Good candidates for test automation are:
- Portions of the regression test suite. Automate portions that take time to manually test or are error-prone to test. The amount of automated testing will grow over time, providing that safety net and reducing risk. It’s best to keep the manual portion timeboxed and focused on recently developed features and areas where the ROI for automated tests is low (for example: visual and layout tests).
- Mission-critical areas of the application. Ask yourself the following questions: What areas of the application, if malfunctioning, would render the application unusable? What defect scenarios would damage our brand or result in bad press. The answer to these questions will point you to areas where test automation is most likely necessary.
- Tests that take a QA resource a long time, are nuanced or are error-prone to perform.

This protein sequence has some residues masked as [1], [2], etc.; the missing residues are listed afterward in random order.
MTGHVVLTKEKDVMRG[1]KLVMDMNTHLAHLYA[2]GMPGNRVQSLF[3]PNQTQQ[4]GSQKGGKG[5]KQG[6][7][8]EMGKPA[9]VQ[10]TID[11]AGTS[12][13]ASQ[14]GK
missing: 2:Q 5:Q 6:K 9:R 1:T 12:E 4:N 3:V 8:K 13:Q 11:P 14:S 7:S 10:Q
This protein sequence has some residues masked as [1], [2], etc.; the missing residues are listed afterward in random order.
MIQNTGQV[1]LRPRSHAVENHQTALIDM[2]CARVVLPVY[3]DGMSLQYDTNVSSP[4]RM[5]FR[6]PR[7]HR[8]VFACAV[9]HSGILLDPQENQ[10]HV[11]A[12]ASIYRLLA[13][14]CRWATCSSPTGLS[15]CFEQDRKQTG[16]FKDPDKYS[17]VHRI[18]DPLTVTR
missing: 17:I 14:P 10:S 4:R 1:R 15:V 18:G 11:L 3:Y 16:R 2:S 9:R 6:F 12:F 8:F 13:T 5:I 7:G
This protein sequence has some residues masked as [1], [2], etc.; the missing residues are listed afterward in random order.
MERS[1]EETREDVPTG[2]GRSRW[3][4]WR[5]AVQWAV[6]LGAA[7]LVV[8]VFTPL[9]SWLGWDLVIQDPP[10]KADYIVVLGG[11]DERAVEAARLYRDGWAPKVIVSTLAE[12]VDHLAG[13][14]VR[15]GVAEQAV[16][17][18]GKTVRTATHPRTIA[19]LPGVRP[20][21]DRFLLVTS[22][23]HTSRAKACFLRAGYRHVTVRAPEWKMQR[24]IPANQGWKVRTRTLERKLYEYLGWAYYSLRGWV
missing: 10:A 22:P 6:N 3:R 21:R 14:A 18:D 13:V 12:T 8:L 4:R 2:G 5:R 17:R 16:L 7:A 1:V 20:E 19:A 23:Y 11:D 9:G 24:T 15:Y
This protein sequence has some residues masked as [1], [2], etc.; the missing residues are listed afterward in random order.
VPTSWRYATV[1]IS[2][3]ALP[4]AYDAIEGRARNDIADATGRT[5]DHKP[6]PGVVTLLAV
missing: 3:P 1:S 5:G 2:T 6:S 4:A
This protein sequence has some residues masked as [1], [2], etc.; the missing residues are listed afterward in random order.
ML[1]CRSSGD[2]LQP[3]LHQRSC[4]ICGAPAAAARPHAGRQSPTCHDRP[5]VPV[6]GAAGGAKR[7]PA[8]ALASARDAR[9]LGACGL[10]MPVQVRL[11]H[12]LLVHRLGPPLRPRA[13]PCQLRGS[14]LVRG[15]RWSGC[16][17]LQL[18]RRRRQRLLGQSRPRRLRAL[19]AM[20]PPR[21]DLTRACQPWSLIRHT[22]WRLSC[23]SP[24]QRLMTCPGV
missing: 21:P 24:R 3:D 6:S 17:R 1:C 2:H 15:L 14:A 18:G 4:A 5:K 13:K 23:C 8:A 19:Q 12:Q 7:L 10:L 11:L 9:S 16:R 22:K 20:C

Adding test automation to these areas will save your valuable QA resources and allow them to focus on areas where they have the most impact, such as newly developed features, places where conversations are needed or finding critical nuanced issues.
In summary, a well-rounded and robust QA strategy includes both manual and automated testing—each working and collaborating to focus on areas and activities where they provide the most ROI.
At SingleStone, we believe in a collaborative Agile QA process because it helps efficiently build high-quality, high-functioning, and well-rounded products. Since Agile may fail over time without automation, we like to employ that form of testing where possible…here are three key reasons why: